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Eryops, a large temnospondyl
from the early Permian.
National Museum of Natural History, Washington DC
Scientific classification

Temnospondyls are an order of small to giant batrachomorph tetrapods. They lived worldwide from the Carboniferous to the Triassic. A few species continued into the Lower Cretaceous.

The Temnospondyls are similar or identical to the Labyrinthodonts minus the Lepospondyls. It is probably an evolutionary grade, not monophyletic. It is convenient to use, because all these early amphibia were so different from present-day amphibia.[1][2]p169 Many in the early Permian looked more like reptiles because they were adapted to life in a drier climate. Nevertheless, they were amphibians, and many larval stages have been found.

They are a large group of some 40 families and 160 genera.[1]p322 Fossils have been found on every continent. Their evolutionary history spans 210 million years. During this time, they adapted to a wide range of habitats including fresh water, terrestrial, and even coastal marine environments.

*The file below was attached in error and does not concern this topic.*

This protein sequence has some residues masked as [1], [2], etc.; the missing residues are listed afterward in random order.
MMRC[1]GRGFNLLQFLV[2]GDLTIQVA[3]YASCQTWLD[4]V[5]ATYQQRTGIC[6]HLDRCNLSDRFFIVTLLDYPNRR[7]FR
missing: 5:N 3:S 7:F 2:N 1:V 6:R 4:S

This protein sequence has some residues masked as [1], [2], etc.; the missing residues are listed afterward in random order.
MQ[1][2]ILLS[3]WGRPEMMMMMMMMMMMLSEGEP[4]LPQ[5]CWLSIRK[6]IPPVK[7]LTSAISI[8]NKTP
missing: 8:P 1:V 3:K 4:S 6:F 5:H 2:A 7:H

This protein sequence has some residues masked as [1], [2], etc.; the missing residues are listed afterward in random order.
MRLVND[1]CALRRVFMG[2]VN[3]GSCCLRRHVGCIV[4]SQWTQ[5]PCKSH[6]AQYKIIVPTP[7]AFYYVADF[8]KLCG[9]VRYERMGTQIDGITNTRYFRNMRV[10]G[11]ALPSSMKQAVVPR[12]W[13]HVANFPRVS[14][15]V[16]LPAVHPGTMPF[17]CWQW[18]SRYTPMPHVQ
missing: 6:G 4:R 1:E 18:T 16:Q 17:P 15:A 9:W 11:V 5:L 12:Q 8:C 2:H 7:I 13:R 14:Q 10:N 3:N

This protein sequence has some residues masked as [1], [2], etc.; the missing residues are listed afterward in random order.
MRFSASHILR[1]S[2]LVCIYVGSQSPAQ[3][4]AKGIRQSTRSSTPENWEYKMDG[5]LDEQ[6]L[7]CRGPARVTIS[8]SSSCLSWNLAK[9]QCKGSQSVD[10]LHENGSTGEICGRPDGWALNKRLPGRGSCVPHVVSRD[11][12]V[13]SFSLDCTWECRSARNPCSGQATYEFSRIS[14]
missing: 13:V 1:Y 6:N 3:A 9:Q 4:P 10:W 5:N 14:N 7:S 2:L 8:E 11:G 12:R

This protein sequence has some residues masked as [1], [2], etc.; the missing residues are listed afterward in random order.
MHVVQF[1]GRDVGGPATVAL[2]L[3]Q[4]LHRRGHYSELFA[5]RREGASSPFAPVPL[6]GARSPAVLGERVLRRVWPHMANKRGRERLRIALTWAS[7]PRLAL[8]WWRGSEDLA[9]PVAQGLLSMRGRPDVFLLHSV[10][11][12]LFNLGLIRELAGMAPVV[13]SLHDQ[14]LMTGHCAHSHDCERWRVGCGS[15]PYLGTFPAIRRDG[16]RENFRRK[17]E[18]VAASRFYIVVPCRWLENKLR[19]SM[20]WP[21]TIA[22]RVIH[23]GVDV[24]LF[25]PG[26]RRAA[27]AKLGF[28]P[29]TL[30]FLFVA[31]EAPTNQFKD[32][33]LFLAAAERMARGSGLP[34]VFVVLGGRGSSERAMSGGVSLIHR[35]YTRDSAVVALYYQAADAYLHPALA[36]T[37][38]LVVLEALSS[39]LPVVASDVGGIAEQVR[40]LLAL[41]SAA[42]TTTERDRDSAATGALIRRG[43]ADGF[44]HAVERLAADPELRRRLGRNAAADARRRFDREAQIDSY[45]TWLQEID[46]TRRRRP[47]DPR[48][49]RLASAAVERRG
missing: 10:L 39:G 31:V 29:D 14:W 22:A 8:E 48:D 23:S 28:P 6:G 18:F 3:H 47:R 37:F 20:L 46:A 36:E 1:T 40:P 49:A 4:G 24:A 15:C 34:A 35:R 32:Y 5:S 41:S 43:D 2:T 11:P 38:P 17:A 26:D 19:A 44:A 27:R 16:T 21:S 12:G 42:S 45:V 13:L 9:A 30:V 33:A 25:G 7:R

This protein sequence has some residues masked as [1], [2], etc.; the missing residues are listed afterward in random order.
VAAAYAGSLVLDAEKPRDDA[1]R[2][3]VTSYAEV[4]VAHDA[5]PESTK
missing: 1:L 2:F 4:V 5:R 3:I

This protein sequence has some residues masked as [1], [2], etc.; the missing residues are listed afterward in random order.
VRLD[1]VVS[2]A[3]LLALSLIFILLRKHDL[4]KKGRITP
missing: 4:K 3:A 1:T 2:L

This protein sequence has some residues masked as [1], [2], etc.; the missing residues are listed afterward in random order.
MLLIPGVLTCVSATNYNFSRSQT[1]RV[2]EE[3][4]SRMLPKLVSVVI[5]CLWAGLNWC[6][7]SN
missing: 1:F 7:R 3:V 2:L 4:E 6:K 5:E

Fossils are known from the larval stage, metamorphosis, and maturity.[2]p184 Most temnospondyls were semiaquatic, although some were almost fully terrestrial, returning to the water only to breed. These temnospondyls were some of the first vertebrates fully adapted to life on land. Although temnospondyls are considered amphibians, many had characteristics such as scales, claws, and armour-like bony plates which modern amphibians do not have.

The youngest known temnospondyl is the Australian Koolasuchus that lived about 120 million years ago during the Early Cretaceous.

References[change | change source]

  1. 1.0 1.1 Milner, Andrew 1990. the radiations of temnospondyl amphibians. In Taylor P.D. & Larwood G.P. (eds) Major evolutionary radiations. Oxford University Press. ISBN 0-19-857718-4
  2. 2.0 2.1 Carroll, Robert 2009. The rise of amphibians: 360 million years of evolution. Baltimore: The Johns Hopkins Press. ISBN 0-8018-9140-X

Other websites[change | change source]